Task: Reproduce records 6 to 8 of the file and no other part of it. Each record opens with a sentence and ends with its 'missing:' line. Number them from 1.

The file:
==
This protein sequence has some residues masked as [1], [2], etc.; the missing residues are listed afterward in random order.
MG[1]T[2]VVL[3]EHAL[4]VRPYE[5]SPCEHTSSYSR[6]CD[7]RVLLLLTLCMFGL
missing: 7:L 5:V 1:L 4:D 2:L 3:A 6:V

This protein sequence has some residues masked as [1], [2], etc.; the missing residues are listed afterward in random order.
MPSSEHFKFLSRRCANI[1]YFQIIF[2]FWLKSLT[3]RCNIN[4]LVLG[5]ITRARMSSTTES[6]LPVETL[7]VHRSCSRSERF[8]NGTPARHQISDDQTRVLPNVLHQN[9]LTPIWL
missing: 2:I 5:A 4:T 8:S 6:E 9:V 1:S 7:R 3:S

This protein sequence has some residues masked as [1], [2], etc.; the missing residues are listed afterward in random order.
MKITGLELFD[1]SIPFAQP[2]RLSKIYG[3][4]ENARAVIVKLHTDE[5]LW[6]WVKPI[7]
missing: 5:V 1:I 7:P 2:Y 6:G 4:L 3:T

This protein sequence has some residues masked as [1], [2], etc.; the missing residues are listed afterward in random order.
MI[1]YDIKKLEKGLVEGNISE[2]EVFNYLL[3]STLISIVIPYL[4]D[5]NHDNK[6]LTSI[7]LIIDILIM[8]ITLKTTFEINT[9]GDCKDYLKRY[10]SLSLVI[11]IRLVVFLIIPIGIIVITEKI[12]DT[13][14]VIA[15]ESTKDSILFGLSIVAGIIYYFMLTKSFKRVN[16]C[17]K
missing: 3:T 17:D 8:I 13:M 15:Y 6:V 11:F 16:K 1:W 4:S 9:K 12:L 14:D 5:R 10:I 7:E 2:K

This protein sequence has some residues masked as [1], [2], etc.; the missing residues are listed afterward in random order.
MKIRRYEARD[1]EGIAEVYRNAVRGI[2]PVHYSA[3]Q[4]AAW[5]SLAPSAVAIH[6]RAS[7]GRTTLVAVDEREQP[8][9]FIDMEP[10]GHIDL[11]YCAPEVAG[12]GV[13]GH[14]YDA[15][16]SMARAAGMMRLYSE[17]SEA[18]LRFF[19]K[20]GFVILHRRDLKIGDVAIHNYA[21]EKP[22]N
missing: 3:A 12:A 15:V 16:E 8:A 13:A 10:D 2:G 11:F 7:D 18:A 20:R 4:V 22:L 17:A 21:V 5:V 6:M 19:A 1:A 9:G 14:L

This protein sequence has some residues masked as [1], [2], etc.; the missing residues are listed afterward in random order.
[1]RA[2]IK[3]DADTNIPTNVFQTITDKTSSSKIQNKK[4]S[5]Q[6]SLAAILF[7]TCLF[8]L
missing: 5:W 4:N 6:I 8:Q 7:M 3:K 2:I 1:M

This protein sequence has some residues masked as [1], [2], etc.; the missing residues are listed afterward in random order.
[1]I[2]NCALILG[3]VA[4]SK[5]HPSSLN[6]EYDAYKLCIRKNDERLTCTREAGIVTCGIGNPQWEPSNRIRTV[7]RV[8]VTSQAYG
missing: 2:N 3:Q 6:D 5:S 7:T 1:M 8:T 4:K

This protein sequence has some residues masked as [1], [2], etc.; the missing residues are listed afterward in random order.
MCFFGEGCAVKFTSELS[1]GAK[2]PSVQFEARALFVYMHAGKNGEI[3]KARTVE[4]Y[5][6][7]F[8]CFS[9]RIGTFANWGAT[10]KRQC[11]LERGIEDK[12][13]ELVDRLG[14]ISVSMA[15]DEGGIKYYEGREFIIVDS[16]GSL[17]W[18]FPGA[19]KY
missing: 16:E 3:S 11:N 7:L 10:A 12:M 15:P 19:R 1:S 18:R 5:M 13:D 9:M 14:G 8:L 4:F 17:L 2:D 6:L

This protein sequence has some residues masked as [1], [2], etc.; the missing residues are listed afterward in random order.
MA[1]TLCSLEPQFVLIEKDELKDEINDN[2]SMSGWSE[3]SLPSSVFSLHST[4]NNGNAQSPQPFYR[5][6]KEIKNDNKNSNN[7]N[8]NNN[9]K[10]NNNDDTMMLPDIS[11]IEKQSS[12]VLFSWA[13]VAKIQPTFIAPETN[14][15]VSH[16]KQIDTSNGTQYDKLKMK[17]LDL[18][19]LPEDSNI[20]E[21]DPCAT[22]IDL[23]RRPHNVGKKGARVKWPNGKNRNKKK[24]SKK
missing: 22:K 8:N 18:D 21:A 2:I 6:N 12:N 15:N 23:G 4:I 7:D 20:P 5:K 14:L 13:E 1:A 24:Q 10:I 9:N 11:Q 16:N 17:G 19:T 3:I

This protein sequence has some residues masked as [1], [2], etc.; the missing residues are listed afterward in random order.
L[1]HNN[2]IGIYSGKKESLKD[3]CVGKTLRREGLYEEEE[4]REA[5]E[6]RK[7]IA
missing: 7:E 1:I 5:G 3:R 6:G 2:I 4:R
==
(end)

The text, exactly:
This protein sequence has some residues masked as [1], [2], etc.; the missing residues are listed afterward in random order.
[1]RA[2]IK[3]DADTNIPTNVFQTITDKTSSSKIQNKK[4]S[5]Q[6]SLAAILF[7]TCLF[8]L
missing: 5:W 4:N 6:I 8:Q 7:M 3:K 2:I 1:M

This protein sequence has some residues masked as [1], [2], etc.; the missing residues are listed afterward in random order.
[1]I[2]NCALILG[3]VA[4]SK[5]HPSSLN[6]EYDAYKLCIRKNDERLTCTREAGIVTCGIGNPQWEPSNRIRTV[7]RV[8]VTSQAYG
missing: 2:N 3:Q 6:D 5:S 7:T 1:M 8:T 4:K

This protein sequence has some residues masked as [1], [2], etc.; the missing residues are listed afterward in random order.
MCFFGEGCAVKFTSELS[1]GAK[2]PSVQFEARALFVYMHAGKNGEI[3]KARTVE[4]Y[5][6][7]F[8]CFS[9]RIGTFANWGAT[10]KRQC[11]LERGIEDK[12][13]ELVDRLG[14]ISVSMA[15]DEGGIKYYEGREFIIVDS[16]GSL[17]W[18]FPGA[19]KY
missing: 16:E 3:S 11:N 7:L 10:A 12:M 15:P 19:R 1:S 18:R 5:M 13:D 9:M 14:G 8:L 4:F 17:L 2:D 6:L